But still, we fight. We are called to fight those urges that sin brings about. Temptation, lust, jealousy…these things lead to the dark side. These lead to a path of temporary fulfillment, lack of self-control, and ultimately, a very deep longing for something greater. Christ is that something greater. To choose the light side means to choose life, and to choose life means to choose Christ, who is love. To be a Christian is to be a Jedi.

And so, my fellow Jedi, turn from the ways of the dark side, go forth into battle with your trusty lightsaber, and please, try not to cut off your hand.

COMING UP: Celebrate and support the sacred gift of life

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Editor’s Note: This column is adapted from Archbishop Aquila’s remarks to the 2018 Celebrate Life March, which took place on January 13th in front of the Colorado State Capitol building.

As we gather today to celebrate life, we must remember three things: 1) life is a gift, 2) life is sacred, and 3) rebuilding a culture of life requires joy.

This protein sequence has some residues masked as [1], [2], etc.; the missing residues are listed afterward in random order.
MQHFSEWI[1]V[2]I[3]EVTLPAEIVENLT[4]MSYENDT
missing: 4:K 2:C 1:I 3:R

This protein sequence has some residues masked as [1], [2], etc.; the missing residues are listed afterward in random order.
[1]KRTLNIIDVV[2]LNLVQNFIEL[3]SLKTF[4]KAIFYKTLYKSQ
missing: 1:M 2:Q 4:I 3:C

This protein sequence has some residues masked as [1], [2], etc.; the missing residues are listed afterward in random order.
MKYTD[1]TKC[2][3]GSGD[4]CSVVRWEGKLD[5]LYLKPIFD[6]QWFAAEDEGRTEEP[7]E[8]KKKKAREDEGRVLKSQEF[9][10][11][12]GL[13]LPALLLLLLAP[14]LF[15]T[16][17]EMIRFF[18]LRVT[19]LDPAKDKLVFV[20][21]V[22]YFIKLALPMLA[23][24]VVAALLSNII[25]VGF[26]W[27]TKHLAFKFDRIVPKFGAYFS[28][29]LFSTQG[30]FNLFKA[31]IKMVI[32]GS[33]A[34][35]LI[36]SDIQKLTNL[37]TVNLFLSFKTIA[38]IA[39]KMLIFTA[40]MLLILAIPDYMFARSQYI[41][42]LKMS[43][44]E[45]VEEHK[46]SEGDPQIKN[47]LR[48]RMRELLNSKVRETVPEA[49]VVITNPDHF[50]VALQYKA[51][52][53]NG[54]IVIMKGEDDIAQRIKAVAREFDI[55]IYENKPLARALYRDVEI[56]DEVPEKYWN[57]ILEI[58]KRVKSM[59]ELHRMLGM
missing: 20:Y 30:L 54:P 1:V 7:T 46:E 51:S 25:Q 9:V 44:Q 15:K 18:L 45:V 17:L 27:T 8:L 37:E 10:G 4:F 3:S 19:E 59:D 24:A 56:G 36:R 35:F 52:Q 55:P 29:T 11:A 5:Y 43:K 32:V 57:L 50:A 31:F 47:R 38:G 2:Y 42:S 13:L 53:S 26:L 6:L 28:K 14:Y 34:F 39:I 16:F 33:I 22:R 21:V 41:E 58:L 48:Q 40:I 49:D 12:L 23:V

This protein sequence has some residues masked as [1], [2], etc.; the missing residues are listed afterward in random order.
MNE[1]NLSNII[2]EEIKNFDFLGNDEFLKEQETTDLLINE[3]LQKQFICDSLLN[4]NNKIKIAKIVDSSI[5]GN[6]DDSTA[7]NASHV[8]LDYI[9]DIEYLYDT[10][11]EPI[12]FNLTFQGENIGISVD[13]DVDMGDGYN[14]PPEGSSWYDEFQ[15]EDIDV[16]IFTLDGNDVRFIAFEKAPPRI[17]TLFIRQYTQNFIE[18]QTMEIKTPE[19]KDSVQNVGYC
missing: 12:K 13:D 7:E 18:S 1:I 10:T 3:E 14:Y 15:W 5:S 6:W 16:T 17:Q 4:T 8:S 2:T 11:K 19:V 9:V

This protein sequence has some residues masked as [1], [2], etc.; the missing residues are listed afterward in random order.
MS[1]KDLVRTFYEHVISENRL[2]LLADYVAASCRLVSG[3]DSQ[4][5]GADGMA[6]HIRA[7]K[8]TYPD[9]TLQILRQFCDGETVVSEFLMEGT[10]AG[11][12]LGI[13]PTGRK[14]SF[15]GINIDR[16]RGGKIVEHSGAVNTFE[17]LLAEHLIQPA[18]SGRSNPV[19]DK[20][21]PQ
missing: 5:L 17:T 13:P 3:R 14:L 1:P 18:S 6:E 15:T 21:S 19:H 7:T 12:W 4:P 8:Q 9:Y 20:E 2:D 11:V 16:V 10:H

We are here today to celebrate our joy over the gift of life. Every minute and every day we live presents us with an abundance of gifts that seem mundane and are often overlooked: our health, the gift of creation, or something as simple as having food on our plates. Above all, we should give thanks for the gift of life!

As people involved in protecting life at every stage, the challenge we face is not just one of providing resources to mothers and fathers in need or ensuring people battling a terminal illness have good palliative care. Our challenge is to also communicate to them that they are loved, that their unborn child or their own lives are gifts, no matter the circumstances.